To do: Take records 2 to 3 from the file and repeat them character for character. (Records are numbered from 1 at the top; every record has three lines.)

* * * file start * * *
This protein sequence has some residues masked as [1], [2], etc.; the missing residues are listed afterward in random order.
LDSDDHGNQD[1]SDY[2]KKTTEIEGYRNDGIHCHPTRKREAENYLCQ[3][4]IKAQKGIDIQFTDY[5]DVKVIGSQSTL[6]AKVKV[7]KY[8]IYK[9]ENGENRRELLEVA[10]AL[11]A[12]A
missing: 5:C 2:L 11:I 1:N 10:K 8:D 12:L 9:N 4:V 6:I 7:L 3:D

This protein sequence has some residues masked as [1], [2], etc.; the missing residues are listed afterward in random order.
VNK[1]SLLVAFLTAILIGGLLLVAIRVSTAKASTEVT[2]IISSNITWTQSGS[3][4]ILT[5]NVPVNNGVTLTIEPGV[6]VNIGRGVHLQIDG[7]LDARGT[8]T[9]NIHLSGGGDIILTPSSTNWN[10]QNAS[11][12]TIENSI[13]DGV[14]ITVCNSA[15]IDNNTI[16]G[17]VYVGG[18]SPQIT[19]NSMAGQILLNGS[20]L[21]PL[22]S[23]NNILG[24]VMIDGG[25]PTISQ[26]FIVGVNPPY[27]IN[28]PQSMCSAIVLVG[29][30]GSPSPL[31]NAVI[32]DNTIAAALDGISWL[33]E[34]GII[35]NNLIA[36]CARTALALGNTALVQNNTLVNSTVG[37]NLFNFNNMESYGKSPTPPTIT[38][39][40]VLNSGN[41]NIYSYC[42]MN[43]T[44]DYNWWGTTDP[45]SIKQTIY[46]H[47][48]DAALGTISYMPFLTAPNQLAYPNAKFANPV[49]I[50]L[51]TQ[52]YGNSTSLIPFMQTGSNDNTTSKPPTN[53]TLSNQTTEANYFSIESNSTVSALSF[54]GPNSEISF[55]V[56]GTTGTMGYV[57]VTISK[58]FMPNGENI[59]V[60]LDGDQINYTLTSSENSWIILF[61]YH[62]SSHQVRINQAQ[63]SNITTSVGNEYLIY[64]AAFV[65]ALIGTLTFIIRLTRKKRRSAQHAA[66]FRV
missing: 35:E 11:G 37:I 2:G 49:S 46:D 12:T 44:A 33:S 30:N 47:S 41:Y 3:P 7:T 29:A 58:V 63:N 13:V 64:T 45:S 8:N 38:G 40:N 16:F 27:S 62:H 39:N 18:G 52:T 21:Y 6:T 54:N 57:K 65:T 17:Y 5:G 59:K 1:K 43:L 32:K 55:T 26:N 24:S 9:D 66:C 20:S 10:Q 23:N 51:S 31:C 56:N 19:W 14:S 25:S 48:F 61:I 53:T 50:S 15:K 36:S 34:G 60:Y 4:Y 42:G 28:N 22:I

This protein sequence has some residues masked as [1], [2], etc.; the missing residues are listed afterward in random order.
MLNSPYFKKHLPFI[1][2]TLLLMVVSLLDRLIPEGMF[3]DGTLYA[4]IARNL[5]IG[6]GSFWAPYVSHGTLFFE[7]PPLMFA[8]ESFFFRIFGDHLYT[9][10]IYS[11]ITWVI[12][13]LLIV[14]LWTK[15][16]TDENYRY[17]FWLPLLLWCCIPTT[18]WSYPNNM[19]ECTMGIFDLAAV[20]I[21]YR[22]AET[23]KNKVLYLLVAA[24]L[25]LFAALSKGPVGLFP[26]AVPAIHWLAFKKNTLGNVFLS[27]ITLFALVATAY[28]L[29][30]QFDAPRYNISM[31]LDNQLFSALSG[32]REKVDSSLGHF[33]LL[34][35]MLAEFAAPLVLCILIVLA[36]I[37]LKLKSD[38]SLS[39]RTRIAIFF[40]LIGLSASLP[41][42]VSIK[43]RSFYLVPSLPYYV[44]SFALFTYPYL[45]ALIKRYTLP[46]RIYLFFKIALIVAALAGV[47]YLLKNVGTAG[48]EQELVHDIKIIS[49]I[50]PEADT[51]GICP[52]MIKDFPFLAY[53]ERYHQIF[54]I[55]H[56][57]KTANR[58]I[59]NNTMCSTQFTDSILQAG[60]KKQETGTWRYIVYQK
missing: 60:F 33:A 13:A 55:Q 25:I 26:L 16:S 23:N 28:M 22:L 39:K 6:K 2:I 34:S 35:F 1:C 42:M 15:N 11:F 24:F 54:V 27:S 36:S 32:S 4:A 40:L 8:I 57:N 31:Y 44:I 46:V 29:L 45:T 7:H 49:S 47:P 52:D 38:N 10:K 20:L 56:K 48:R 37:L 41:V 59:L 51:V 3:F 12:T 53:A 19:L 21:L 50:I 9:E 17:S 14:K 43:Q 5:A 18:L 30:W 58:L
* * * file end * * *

This protein sequence has some residues masked as [1], [2], etc.; the missing residues are listed afterward in random order.
VNK[1]SLLVAFLTAILIGGLLLVAIRVSTAKASTEVT[2]IISSNITWTQSGS[3][4]ILT[5]NVPVNNGVTLTIEPGV[6]VNIGRGVHLQIDG[7]LDARGT[8]T[9]NIHLSGGGDIILTPSSTNWN[10]QNAS[11][12]TIENSI[13]DGV[14]ITVCNSA[15]IDNNTI[16]G[17]VYVGG[18]SPQIT[19]NSMAGQILLNGS[20]L[21]PL[22]S[23]NNILG[24]VMIDGG[25]PTISQ[26]FIVGVNPPY[27]IN[28]PQSMCSAIVLVG[29][30]GSPSPL[31]NAVI[32]DNTIAAALDGISWL[33]E[34]GII[35]NNLIA[36]CARTALALGNTALVQNNTLVNSTVG[37]NLFNFNNMESYGKSPTPPTIT[38][39][40]VLNSGN[41]NIYSYC[42]MN[43]T[44]DYNWWGTTDP[45]SIKQTIY[46]H[47][48]DAALGTISYMPFLTAPNQLAYPNAKFANPV[49]I[50]L[51]TQ[52]YGNSTSLIPFMQTGSNDNTTSKPPTN[53]TLSNQTTEANYFSIESNSTVSALSF[54]GPNSEISF[55]V[56]GTTGTMGYV[57]VTISK[58]FMPNGENI[59]V[60]LDGDQINYTLTSSENSWIILF[61]YH[62]SSHQVRINQAQ[63]SNITTSVGNEYLIY[64]AAFV[65]ALIGTLTFIIRLTRKKRRSAQHAA[66]FRV
missing: 35:E 11:G 37:I 2:G 49:S 46:D 12:T 44:A 33:S 30:N 47:S 41:Y 3:P 7:T 29:A 58:V 63:N 13:V 64:T 45:S 8:N 38:G 40:N 16:F 27:S 62:H 39:N 18:G 52:T 21:Y 6:T 54:N 57:K 65:T 17:Y 5:G 59:K 1:K 43:L 32:K 55:T 26:N 24:S 9:D 66:C 20:S 10:Q 23:N 51:S 31:C 56:N 19:W 14:S 25:S 48:F 61:I 53:T 50:S 15:K 36:S 34:G 60:Y 4:Y 42:G 28:N 22:I

This protein sequence has some residues masked as [1], [2], etc.; the missing residues are listed afterward in random order.
MLNSPYFKKHLPFI[1][2]TLLLMVVSLLDRLIPEGMF[3]DGTLYA[4]IARNL[5]IG[6]GSFWAPYVSHGTLFFE[7]PPLMFA[8]ESFFFRIFGDHLYT[9][10]IYS[11]ITWVI[12][13]LLIV[14]LWTK[15][16]TDENYRY[17]FWLPLLLWCCIPTT[18]WSYPNNM[19]ECTMGIFDLAAV[20]I[21]YR[22]AET[23]KNKVLYLLVAA[24]L[25]LFAALSKGPVGLFP[26]AVPAIHWLAFKKNTLGNVFLS[27]ITLFALVATAY[28]L[29][30]QFDAPRYNISM[31]LDNQLFSALSG[32]REKVDSSLGHF[33]LL[34][35]MLAEFAAPLVLCILIVLA[36]I[37]LKLKSD[38]SLS[39]RTRIAIFF[40]LIGLSASLP[41][42]VSIK[43]RSFYLVPSLPYYV[44]SFALFTYPYL[45]ALIKRYTLP[46]RIYLFFKIALIVAALAGV[47]YLLKNVGTAG[48]EQELVHDIKIIS[49]I[50]PEADT[51]GICP[52]MIKDFPFLAY[53]ERYHQIF[54]I[55]H[56][57]KTANR[58]I[59]NNTMCSTQFTDSILQAG[60]KKQETGTWRYIVYQK
missing: 60:F 33:A 13:A 55:Q 25:I 26:L 16:S 23:N 28:M 22:L 39:K 6:K 2:I 34:S 35:F 1:C 42:M 15:N 11:F 24:F 54:V 27:S 36:S 32:S 4:A 40:L 8:I 57:N 31:Y 44:I 46:V 29:L 45:T 7:H 49:S 47:P 52:D 38:N 10:K 20:L 56:K 48:R 37:L 41:V 59:L 51:V 3:F 12:T 53:A 19:L 21:L 50:I 9:E 17:S 14:K 43:Q 5:A 18:L 30:W 58:L